A Natural History of Transformation

Pollan, Michael

Book - 2013
Average Rating: 4 stars out of 5.
"In Cooked, Pollan explores the previously uncharted territory of his own kitchen. Here, he discovers the enduring power of the four classical elements--fire, water, air, and earth--to transform the stuff of nature into delicious things to eat and drink. In the course of his journey, he discovers that the cook occupies a special place in the world, standing squarely between nature and culture. Both realms are transformed by cooking, and so, in the process, is the cook"--

Publisher: New York : The Penguin Press, 2013
ISBN: 9781594204210
Branch Call Number: 641.5 P
Characteristics: 468 pages ; 25 cm.


From the critics

Community Activity


Add a Comment

Jul 02, 2014

Nice review ksoles. Thanks.

Perhaps he talks about BBQ so much because he has a brother in law in the BBQ business? But that brother in law is Jewish so I don't know why he kept choosing to write about pigs?

I've liked Pollan since reading his Harper's article on opium poppies.

Jul 02, 2014
  • stewstealth rated this: 3.5 stars out of 5.

A mostly interesting look at the histories and types of ways that humans process foods before consuming them. ( the pre-digestion that allows humans to consume the widest variety ). Well written as always with the authors personality at the fore front. Worth reading, especially if you are a fan of the author.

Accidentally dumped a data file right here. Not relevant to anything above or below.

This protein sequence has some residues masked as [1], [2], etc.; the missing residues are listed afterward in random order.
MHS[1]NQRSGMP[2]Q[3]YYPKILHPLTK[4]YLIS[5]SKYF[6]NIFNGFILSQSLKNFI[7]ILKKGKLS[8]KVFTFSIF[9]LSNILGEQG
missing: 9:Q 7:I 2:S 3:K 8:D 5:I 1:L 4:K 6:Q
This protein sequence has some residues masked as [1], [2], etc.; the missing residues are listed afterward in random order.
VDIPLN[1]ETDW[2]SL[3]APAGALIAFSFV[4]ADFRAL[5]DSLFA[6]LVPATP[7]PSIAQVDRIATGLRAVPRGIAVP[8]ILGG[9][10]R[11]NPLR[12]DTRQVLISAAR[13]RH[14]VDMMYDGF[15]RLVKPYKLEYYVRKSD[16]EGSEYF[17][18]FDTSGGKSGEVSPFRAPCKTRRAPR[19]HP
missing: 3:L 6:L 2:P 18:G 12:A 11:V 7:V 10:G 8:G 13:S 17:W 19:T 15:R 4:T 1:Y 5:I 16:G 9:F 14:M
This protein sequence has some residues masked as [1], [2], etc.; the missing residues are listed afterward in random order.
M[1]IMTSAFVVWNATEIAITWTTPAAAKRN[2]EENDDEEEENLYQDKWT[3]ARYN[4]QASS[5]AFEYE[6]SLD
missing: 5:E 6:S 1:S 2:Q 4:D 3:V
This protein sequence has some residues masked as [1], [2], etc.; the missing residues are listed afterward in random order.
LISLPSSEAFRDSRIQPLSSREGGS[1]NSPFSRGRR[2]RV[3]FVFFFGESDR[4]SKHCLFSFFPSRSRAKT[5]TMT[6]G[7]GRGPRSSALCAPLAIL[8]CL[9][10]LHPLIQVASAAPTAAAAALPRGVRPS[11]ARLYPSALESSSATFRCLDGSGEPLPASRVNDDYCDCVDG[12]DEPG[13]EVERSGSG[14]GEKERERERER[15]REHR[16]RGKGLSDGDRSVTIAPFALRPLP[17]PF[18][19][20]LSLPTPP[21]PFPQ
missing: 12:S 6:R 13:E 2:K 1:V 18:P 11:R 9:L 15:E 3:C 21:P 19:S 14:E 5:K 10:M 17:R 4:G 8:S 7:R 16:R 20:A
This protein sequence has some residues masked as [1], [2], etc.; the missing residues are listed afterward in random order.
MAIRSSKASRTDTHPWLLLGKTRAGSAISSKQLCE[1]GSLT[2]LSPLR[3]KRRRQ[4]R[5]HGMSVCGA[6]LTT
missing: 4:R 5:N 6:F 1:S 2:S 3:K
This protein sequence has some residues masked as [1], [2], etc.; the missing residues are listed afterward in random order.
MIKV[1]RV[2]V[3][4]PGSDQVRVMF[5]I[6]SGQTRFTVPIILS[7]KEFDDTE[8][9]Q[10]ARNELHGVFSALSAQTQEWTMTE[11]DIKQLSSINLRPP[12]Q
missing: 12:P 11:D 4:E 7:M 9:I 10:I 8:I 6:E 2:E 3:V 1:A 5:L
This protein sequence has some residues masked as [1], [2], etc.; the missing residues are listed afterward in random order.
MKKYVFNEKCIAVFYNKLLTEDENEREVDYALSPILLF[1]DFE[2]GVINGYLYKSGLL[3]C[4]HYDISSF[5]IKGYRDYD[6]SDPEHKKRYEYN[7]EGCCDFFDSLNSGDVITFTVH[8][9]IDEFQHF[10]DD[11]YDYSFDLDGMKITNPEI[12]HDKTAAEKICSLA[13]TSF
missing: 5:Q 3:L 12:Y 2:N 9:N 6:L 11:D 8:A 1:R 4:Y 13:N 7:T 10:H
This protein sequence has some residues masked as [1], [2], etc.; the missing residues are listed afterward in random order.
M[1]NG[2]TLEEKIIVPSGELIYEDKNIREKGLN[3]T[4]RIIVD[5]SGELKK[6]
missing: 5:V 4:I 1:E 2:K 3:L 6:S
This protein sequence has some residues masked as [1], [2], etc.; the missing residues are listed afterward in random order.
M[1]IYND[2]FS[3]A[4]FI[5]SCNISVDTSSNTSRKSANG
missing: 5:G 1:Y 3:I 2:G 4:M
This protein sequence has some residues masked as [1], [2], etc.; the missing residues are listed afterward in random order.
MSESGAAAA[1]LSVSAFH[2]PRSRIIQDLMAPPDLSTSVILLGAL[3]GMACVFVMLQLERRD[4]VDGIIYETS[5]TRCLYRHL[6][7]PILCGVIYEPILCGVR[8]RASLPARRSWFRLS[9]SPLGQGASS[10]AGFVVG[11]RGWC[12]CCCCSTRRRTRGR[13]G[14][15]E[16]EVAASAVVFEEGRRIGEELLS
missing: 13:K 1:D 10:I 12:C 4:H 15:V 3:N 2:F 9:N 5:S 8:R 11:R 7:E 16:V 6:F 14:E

Jun 16, 2014
  • Persoya rated this: 5 stars out of 5.

Fabulous writing, as always. Like Harold McGee, but even more so, Pollan makes the science of food understandable and entertaining.

Dec 18, 2013
  • modis01 rated this: 4.5 stars out of 5.

Fun to read! Pollan personally experiments with different forms of cooking and takes us as the readers with him.

Dec 06, 2013
  • MaxineML rated this: 4.5 stars out of 5.

A great read!

As per usual Michael Pollan is in fine form in this book - Cooked is an indepth look at 4 different cooking techniques, and the science, the history, the health and the spirit behind them.

I enjoyed chapter 1 (Fire) on BBQ-ing, but felt it went on a bit too long. Chapter 2 on braising (cooking with water) was a bit thin on the history and the science, that might be because of the topic or because cooking with water has often been considered a 'female' form of cooking and thus has less official documentation than other forms of cooking. Or it may have just been the idea itself - cooking with water can be easy (boiling a veggie) or complex (a many layered stew) - this was the chapter I felt had the least to say.

Chapter 3 and 4 (baking and fermentation) were really where Pollan shines as a writer.
And if this doesn't get you interested in baking your own bread or trying your hand at making kimchee I don't know what will.

An inspirational book from a wonderful food writer! Highly recommended.

Nov 21, 2013
  • maryannherring rated this: 4.5 stars out of 5.

I am a better cook because I read this book and finally, I have learned how to make bread that is good.

Jul 17, 2013
  • sheojuk rated this: 2 stars out of 5.

Not up to Pollan's usual standard. He either needed money, or was under contract to deliver another book. The fact that millions of people are avoiding wheat seems to have eluded him, and the access to ancient grains and many hours to produce exquisite bread are out of reach for almost everyone. The one good section was the last, on fermentation. In ten years, a great deal of healthcare will focus on our intestinal flora, and fermented foods will be recognized for their vital contribution to health. Mostly, this book was a self-indulgent exercise, not too much benefit to the reader.